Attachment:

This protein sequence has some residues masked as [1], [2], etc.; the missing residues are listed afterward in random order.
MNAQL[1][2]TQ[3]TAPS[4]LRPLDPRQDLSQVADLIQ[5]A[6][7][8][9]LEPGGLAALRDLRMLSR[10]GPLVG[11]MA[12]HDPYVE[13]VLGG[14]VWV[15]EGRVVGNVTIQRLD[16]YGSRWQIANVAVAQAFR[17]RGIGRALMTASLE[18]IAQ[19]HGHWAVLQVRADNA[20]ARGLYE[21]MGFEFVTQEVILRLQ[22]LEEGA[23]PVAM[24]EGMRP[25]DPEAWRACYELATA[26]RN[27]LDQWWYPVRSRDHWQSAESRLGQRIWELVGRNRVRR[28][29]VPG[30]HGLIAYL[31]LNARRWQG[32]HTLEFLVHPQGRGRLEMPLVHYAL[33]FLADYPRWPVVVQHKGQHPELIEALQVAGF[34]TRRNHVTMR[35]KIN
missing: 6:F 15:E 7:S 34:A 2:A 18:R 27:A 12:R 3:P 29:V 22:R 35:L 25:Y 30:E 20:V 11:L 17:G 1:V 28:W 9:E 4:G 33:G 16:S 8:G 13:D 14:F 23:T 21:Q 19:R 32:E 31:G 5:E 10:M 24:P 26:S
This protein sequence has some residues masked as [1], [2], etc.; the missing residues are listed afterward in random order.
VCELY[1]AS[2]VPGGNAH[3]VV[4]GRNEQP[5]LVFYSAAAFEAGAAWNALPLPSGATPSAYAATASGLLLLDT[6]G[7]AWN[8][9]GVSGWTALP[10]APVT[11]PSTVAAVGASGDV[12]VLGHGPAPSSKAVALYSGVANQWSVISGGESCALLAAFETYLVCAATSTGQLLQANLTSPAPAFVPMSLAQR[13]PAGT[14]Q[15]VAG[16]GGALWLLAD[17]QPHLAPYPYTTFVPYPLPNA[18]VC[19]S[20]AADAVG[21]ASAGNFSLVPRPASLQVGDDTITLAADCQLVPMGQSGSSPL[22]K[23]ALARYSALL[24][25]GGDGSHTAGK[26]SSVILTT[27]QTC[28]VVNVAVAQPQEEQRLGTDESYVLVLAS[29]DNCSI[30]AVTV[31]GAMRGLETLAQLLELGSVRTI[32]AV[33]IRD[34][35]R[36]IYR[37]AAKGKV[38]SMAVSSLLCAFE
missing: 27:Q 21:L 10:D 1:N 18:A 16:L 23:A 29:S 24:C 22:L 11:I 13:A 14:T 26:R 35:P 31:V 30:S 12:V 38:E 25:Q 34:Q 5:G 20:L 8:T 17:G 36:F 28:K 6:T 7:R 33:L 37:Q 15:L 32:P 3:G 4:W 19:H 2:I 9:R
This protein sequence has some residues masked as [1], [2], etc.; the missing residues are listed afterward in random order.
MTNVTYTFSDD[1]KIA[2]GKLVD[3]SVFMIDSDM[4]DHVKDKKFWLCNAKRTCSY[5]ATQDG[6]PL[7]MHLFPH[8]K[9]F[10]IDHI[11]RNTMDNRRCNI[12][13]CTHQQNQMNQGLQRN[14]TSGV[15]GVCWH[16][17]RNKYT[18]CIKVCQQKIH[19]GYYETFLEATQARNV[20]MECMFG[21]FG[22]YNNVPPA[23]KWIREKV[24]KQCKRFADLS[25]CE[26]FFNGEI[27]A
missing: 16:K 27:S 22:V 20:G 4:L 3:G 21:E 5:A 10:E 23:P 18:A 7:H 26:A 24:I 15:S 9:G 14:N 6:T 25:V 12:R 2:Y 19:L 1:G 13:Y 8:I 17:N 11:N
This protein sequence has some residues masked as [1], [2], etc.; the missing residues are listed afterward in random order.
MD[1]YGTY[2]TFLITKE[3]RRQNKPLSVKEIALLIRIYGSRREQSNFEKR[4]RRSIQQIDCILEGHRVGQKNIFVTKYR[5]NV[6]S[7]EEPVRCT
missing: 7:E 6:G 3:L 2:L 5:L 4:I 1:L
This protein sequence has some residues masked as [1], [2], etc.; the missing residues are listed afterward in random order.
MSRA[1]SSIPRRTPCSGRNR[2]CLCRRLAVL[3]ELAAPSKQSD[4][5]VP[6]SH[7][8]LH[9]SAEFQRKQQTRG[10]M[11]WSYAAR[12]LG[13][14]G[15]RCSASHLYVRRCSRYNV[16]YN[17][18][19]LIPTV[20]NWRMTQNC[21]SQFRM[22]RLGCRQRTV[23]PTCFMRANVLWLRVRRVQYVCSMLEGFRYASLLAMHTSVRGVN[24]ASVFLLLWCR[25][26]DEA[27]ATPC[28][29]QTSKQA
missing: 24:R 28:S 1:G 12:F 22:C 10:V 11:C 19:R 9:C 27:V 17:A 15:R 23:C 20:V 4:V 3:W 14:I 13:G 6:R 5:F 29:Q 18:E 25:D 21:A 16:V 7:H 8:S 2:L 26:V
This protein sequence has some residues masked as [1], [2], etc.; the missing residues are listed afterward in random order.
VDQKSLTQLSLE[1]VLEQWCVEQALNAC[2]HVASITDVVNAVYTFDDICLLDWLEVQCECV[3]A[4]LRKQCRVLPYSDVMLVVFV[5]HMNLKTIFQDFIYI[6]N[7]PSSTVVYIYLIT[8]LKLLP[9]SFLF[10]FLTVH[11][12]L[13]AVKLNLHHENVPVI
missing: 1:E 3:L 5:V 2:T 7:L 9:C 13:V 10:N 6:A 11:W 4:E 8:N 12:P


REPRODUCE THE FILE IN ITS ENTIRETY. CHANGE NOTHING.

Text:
This protein sequence has some residues masked as [1], [2], etc.; the missing residues are listed afterward in random order.
MNAQL[1][2]TQ[3]TAPS[4]LRPLDPRQDLSQVADLIQ[5]A[6][7][8][9]LEPGGLAALRDLRMLSR[10]GPLVG[11]MA[12]HDPYVE[13]VLGG[14]VWV[15]EGRVVGNVTIQRLD[16]YGSRWQIANVAVAQAFR[17]RGIGRALMTASLE[18]IAQ[19]HGHWAVLQVRADNA[20]ARGLYE[21]MGFEFVTQEVILRLQ[22]LEEGA[23]PVAM[24]EGMRP[25]DPEAWRACYELATA[26]RN[27]LDQWWYPVRSRDHWQSAESRLGQRIWELVGRNRVRR[28][29]VPG[30]HGLIAYL[31]LNARRWQG[32]HTLEFLVHPQGRGRLEMPLVHYAL[33]FLADYPRWPVVVQHKGQHPELIEALQVAGF[34]TRRNHVTMR[35]KIN
missing: 6:F 15:E 7:S 34:A 2:A 18:R 27:A 12:R 3:P 29:V 22:R 35:L 25:Y 30:E 20:V 11:L 17:G 1:V 28:W 9:E 4:G 33:G 16:S 8:G 13:D 14:F 23:T 21:Q 19:R 32:E 31:G 5:E 10:M 24:P 26:S
This protein sequence has some residues masked as [1], [2], etc.; the missing residues are listed afterward in random order.
VCELY[1]AS[2]VPGGNAH[3]VV[4]GRNEQP[5]LVFYSAAAFEAGAAWNALPLPSGATPSAYAATASGLLLLDT[6]G[7]AWN[8][9]GVSGWTALP[10]APVT[11]PSTVAAVGASGDV[12]VLGHGPAPSSKAVALYSGVANQWSVISGGESCALLAAFETYLVCAATSTGQLLQANLTSPAPAFVPMSLAQR[13]PAGT[14]Q[15]VAG[16]GGALWLLAD[17]QPHLAPYPYTTFVPYPLPNA[18]VC[19]S[20]AADAVG[21]ASAGNFSLVPRPASLQVGDDTITLAADCQLVPMGQSGSSPL[22]K[23]ALARYSALL[24][25]GGDGSHTAGK[26]SSVILTT[27]QTC[28]VVNVAVAQPQEEQRLGTDESYVLVLAS[29]DNCSI[30]AVTV[31]GAMRGLETLAQLLELGSVRTI[32]AV[33]IRD[34][35]R[36]IYR[37]AAKGKV[38]SMAVSSLLCAFE
missing: 27:Q 21:L 10:D 1:N 18:A 16:L 23:A 29:S 24:C 22:L 11:I 13:A 14:T 26:R 35:P 31:V 30:S 12:V 38:E 25:Q 34:Q 5:G 20:L 8:T 17:G 36:F 28:K 6:T 7:R 33:L 37:Q 15:L 32:P 3:G 4:W 19:H 2:I 9:R
This protein sequence has some residues masked as [1], [2], etc.; the missing residues are listed afterward in random order.
MTNVTYTFSDD[1]KIA[2]GKLVD[3]SVFMIDSDM[4]DHVKDKKFWLCNAKRTCSY[5]ATQDG[6]PL[7]MHLFPH[8]K[9]F[10]IDHI[11]RNTMDNRRCNI[12][13]CTHQQNQMNQGLQRN[14]TSGV[15]GVCWH[16][17]RNKYT[18]CIKVCQQKIH[19]GYYETFLEATQARNV[20]MECMFG[21]FG[22]YNNVPPA[23]KWIREKV[24]KQCKRFADLS[25]CE[26]FFNGEI[27]A
missing: 16:K 27:S 22:V 20:G 4:L 3:G 21:E 5:A 10:E 23:P 18:A 7:H 26:A 24:I 15:S 9:G 14:N 6:T 25:V 12:R 2:Y 19:L 1:G 13:Y 8:I 17:N 11:N
This protein sequence has some residues masked as [1], [2], etc.; the missing residues are listed afterward in random order.
MD[1]YGTY[2]TFLITKE[3]RRQNKPLSVKEIALLIRIYGSRREQSNFEKR[4]RRSIQQIDCILEGHRVGQKNIFVTKYR[5]NV[6]S[7]EEPVRCT
missing: 7:E 6:G 3:L 2:L 5:L 4:I 1:L
This protein sequence has some residues masked as [1], [2], etc.; the missing residues are listed afterward in random order.
MSRA[1]SSIPRRTPCSGRNR[2]CLCRRLAVL[3]ELAAPSKQSD[4][5]VP[6]SH[7][8]LH[9]SAEFQRKQQTRG[10]M[11]WSYAAR[12]LG[13][14]G[15]RCSASHLYVRRCSRYNV[16]YN[17][18][19]LIPTV[20]NWRMTQNC[21]SQFRM[22]RLGCRQRTV[23]PTCFMRANVLWLRVRRVQYVCSMLEGFRYASLLAMHTSVRGVN[24]ASVFLLLWCR[25][26]DEA[27]ATPC[28][29]QTSKQA
missing: 24:R 28:S 1:G 12:F 22:C 10:V 11:C 19:R 9:C 27:V 17:A 15:R 23:C 20:V 4:V 3:W 14:I 13:G 6:R 5:F 29:Q 18:E 25:D 21:A 16:V 7:H 8:S 2:L 26:V
This protein sequence has some residues masked as [1], [2], etc.; the missing residues are listed afterward in random order.
VDQKSLTQLSLE[1]VLEQWCVEQALNAC[2]HVASITDVVNAVYTFDDICLLDWLEVQCECV[3]A[4]LRKQCRVLPYSDVMLVVFV[5]HMNLKTIFQDFIYI[6]N[7]PSSTVVYIYLIT[8]LKLLP[9]SFLF[10]FLTVH[11][12]L[13]AVKLNLHHENVPVI
missing: 1:E 3:L 5:V 2:T 7:L 9:C 13:V 10:N 6:A 11:W 4:E 8:N 12:P